Despite recent stimulus, including Trump’s massive US$2 trillion package and rate cuts, stocks remain on a downward trajectory. The Dow Jones Industrial Average recently suffered its largest single day drop ever, down by 19% over the past month. The S&PT/TSX Composite Index (TSX:^OSPTX) followed it lower, losing 22%.
A painful short-term outlook
Despite recent rallies, however, there are signs of further short-term pain for stocks. Many economists are now recognizing that the recession triggered by the coronavirus will be deeper than the 2008 Great Recession. There have even been some claims that it could mirror the Great Depression, which would ravage stocks.
Measures being employed to control the pandemic including travels bans, social distancing, curfews and other restrictions on movement will sharply impact the economy. Consumption and business activity are expected to decline substantially.
It’s estimated that the global economy could contract by up to 1%. The International Monetary Fund (IMF) has warned that 2020 global growth will be negative. The Fund believes that the recession sparked by the pandemic will be severe and will be on par with the Great Recession of 2008 — or even worse.
That doesn’t bode well for financial markets and stocks. During the Great Recession, the TSX lost around 50% from peak to trough, and the ensuing bear market lasted for almost 18 months.
Since peaking at a record high of almost 18,000 points, the S&P/TSX Composite Index has lost 30%. If the recession triggered by coronavirus is as bad — or even worse — than the financial crisis of 2008, stocks will fall further. That means the market could fall by up to another 20% over the coming months.
Negative catalysts abound
There are many potential triggers for the next market decline. Sadly, key is the potential for a surge in coronavirus cases that will shake an already distressed Wall Street.
There are also growing concerns that China’s volume of coronavirus cases may have been far greater than Beijing disclosed. For that reason, the impact on the world’s second-largest economy could be worse than originally anticipated.
That will impact demand for commodities, as China is the world’s single largest consumer of metals, coal and many other basic materials.
If energy markets are indication, there’s worse ahead for stocks. The international Brent benchmark has plunged 62% since the start of 2020 — and has further to fall.
A combination of a looming demand shock triggered by a weaker global economy and rising supply because of the oil price war between Saudi Arabia and Russia will push prices lower.
Another significant event to monitor closely is earnings. Earnings season is upon us, and pundits are anticipating that many companies will have experienced sharp declines. That will only worsen over coming months as the fallout from the coronavirus and emerging global recession harshly impacts the performance of many businesses.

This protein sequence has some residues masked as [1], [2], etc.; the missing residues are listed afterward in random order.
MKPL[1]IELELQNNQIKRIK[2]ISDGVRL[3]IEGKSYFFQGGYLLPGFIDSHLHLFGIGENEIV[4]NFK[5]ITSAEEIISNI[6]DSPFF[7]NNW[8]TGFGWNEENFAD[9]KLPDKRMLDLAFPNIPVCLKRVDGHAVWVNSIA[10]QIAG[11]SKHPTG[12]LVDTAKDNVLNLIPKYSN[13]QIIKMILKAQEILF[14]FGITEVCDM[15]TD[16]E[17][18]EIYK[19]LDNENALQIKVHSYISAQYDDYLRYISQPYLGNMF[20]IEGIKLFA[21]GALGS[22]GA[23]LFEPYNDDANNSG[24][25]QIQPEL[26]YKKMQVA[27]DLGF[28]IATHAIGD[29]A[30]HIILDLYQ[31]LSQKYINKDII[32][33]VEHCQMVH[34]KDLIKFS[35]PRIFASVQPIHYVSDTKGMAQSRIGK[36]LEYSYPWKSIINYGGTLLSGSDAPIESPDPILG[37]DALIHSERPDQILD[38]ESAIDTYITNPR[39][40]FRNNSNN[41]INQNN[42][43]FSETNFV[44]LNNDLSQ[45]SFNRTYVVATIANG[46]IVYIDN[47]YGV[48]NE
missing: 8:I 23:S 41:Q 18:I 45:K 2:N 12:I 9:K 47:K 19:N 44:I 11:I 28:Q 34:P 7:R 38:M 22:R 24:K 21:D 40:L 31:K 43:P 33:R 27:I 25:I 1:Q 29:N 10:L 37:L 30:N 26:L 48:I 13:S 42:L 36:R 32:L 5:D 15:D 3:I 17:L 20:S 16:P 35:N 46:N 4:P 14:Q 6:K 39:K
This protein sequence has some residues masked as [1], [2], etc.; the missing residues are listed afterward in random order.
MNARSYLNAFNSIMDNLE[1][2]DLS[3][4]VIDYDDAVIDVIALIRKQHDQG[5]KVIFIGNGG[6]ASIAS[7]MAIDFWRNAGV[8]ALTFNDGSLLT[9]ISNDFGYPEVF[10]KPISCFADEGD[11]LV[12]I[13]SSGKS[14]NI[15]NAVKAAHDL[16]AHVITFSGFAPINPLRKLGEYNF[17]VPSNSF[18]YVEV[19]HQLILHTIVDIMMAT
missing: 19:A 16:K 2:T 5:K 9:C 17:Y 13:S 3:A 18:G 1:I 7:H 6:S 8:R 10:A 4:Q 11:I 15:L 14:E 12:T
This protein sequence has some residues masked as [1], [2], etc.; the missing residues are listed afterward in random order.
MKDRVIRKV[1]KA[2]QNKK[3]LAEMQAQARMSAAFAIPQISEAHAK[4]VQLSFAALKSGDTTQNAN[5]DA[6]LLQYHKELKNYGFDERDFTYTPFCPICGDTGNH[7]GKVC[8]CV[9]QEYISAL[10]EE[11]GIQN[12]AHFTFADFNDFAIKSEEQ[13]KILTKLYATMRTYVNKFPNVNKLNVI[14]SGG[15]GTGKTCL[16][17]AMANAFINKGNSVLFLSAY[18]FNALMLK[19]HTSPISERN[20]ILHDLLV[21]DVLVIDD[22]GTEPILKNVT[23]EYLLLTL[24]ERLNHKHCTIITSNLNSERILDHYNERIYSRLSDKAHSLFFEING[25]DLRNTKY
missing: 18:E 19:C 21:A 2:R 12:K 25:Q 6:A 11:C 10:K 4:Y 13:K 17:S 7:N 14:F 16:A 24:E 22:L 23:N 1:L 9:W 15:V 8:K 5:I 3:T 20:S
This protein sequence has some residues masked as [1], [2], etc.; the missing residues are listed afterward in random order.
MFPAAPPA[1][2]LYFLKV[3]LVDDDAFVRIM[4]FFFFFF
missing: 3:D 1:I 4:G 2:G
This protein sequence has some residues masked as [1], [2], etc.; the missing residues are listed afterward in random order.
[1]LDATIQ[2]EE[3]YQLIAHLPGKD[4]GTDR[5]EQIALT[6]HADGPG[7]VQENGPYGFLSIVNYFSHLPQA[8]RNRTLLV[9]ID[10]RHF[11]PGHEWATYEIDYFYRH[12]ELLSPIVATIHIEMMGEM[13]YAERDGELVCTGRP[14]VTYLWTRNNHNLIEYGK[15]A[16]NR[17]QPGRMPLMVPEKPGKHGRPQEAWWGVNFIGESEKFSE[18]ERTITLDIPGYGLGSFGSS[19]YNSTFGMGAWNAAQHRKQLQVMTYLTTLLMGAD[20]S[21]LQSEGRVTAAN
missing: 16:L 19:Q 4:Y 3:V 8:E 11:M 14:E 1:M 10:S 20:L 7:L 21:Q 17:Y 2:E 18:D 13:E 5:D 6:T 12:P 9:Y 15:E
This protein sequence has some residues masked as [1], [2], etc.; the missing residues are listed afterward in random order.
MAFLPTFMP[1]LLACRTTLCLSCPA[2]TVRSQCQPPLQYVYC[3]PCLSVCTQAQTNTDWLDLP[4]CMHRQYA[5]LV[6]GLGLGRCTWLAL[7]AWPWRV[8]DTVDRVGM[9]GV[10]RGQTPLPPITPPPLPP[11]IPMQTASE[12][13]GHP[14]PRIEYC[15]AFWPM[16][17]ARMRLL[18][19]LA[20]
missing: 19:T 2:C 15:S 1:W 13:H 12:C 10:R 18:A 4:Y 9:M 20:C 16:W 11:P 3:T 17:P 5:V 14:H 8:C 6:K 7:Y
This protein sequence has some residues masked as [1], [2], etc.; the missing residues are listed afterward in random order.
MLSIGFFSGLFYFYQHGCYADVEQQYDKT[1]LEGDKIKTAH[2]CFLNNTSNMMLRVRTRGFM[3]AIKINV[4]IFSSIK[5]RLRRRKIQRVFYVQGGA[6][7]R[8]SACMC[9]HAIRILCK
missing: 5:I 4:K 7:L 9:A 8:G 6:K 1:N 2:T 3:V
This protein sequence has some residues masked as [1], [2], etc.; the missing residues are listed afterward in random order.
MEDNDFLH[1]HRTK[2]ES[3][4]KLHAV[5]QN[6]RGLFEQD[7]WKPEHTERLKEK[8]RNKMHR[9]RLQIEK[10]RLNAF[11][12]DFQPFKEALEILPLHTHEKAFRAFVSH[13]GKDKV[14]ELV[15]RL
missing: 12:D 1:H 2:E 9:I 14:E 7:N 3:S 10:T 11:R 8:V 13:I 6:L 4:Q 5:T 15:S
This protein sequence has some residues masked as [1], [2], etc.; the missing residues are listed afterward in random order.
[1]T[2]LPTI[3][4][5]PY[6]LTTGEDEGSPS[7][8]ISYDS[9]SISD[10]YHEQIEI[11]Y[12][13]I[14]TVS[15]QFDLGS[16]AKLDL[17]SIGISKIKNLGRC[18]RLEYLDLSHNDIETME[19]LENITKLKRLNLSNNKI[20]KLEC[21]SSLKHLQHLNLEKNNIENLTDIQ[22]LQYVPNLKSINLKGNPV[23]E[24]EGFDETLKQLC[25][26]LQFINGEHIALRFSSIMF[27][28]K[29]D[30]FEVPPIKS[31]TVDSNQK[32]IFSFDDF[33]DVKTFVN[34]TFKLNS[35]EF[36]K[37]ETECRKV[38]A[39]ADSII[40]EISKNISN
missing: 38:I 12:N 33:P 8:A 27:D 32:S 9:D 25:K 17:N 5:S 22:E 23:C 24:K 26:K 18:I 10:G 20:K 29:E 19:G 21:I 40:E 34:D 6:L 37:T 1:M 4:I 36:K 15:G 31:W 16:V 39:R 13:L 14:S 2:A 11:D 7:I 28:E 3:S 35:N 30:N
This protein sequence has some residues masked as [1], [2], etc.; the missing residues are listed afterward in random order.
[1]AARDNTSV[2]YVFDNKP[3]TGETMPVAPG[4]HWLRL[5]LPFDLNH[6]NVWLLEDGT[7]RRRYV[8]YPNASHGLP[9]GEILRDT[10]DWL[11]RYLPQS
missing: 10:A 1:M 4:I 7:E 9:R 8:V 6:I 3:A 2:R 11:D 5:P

There will be coronavirus-induced bankruptcies during 2020 primarily be among bricks and mortar retailers, airlines, hotels, cinemas, airplane manufacturers and producers of consumer discretionary products. As those bankruptcies mount, it will spook already nervous markets, causing them to fall further.
This is important to remember
One thing is clear: Stocks are poised to fall further and the bear market could be deeper than the one that emerged in 2008.
What’s vital for investors to understand is this: Do not panic.
We know that the economy and stocks will eventually recover. After the 2008 Great Recession, the global economy returned to growth. Between the end of 2008 and 2019, global GDP grew 38% and the Dow Jones Industrial Average surged by 225%, while the S&P/TSX Composite gained 90%.
The sooner the coronavirus is brought under control, the sooner recovery can begin. This emphasizes why adhering to social distancing requirements, travel bans and other strategies implemented to contain the pandemic are crucial.
This was reiterated by the IMF Managing Director Kristalina Georgieva, who stated: “The economic impact is and will be severe, but the faster the virus stops, the quicker and stronger the recovery will be.”
That emphasizes why it’s important not to panic, focus on your reasons for investing and maintain a long-term perspective.
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Fool contributor Matt Smith has no position in any of the stocks mentioned.